Nonfiction Gospel

Joseph Washington Jr., left, and James Arnold lead a cappella group Discipline.

At 27 years of age, Joseph Washington Jr. has already seen most of his ambitions, goals and aspirations come to fruition. The Houston native is a graduate of Texas Southern University. Before that, he served for six and a half months in Operation Desert Storm. Today, when he is not performing his duties as a supervisor of inventory at Budweiser, he is conceiving, writing and distributing African-American-themed greeting cards along with his partner, Austin Williams. Now Washington is embarking on a new venture. A venture that has him singing words of inspiration. A venture that has him working musically. A venture that has him needing discipline. In fact, that's what it's called: Discipline.

At its beginning, Washington's a cappella troupe called Discipline included ten people. Among others, there was Demetria Glover, a food inspector for the U.S. Army; Takeya Rogers, a 15-year-old who attends Nimitz High School; Thaddeus Smith, who works in airport security; and Jonathan Davis, a Texas native and former California resident, who's a dead ringer for popular R&B crooner Brian McKnight. But because of fallouts and prior commitments, many of the group members had to depart. The roster is now down to five. But there's still Discipline.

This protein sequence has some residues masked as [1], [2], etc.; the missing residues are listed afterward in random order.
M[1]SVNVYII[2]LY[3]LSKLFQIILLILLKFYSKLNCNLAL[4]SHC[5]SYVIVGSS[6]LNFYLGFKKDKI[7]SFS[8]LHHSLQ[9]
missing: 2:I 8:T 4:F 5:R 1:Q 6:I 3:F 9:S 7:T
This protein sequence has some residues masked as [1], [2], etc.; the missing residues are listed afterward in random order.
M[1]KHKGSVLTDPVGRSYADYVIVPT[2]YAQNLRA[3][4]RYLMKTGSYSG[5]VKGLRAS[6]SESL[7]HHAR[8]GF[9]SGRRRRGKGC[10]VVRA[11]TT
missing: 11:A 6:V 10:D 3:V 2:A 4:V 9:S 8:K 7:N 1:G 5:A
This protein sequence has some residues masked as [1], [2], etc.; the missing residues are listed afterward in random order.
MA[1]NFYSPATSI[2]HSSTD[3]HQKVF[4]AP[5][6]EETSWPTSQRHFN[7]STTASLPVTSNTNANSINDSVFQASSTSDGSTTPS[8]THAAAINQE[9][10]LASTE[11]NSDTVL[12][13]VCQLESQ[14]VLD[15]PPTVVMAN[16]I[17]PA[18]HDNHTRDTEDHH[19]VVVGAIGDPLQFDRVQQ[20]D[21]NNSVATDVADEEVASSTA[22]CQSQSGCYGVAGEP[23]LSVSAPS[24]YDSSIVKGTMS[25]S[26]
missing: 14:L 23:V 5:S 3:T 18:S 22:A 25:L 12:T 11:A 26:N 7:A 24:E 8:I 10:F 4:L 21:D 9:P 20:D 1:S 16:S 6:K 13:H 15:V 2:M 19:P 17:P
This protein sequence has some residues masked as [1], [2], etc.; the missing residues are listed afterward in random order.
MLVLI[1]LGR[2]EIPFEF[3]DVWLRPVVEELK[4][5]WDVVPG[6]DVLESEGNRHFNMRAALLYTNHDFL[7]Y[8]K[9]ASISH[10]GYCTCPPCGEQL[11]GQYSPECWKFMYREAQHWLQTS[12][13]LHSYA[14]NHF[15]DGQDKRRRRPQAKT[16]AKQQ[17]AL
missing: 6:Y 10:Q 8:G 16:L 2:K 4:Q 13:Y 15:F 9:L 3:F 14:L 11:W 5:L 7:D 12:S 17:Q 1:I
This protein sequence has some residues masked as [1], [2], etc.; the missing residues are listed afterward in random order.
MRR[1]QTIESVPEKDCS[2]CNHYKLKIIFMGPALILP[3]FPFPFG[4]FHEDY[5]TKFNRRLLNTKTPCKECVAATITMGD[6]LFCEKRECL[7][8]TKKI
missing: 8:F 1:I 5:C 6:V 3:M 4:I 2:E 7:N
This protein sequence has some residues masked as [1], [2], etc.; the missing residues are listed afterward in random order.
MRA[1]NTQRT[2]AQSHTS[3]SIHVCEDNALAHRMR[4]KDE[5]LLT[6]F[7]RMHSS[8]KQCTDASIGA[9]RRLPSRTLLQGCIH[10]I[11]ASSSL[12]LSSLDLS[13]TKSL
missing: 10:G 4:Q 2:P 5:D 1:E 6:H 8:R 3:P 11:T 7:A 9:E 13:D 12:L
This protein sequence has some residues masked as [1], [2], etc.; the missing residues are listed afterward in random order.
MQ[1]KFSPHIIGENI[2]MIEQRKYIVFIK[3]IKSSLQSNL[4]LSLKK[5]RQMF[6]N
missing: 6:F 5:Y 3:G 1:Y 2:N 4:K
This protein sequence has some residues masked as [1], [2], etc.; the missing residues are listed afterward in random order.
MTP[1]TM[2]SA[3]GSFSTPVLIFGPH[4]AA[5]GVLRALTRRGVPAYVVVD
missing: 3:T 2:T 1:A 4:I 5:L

The whole endeavor got started last fall when Washington began speaking to Glover, who was stationed in Japan at the time, about a possible reunion of a singing group they once took part in. "I was talking to her on the phone," Washington says, "and I was telling her that I wanted to get the group back together, which we used to sing in at TSU."

Their talks led Washington to assemble the old group plus add some new members, including Antonio Thomas, Ericca Thompson and a University of Houston student/opera-singing waitress named Sharon Brown. He then wrote a song called "In Their Shoes," an unwaveringly uplifting number that Washington couldn't wait to lay on his friend over in the Far East. "I was calling Demetria constantly," he says, "and I left the song, the entire song, on her answering machine in Japan. That's how she learned it."

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Before Glover came back to Houston for holiday break, Washington performed and recorded the song ("It wasn't good singing, but it was, you know, me singing," he admits) along with keyboardist James Arnold Coates and gave copies to everyone else in the group so they could memorize it.

Despite the song's gospel-influenced lyrics, it is not reflective of the band's intent. The members are not willing to be known just as a gospel group. "We're really like an outreach group," Washington says. "We see some problems in society that maybe need to be dealt with, which you can touch a person with through song." Glover says: "Sometimes they call [the music] universal."

Washington wrote "In Their Shoes" with the intention of getting that universal appeal. The song's positive mix of fact and fiction is something Washington wanted to get across to people. "Well, a lot of the parts in the song are actually true," he says. "Like, if you look at the one on verse two." He clears his throat. " 'A humble man full of cheer / He was an honor student during his college years.' That's a friend of mine. He had diabetes throughout his childhood. But it really affected him during his sophomore year at college when he lost his sight. I wanted to include that in the song."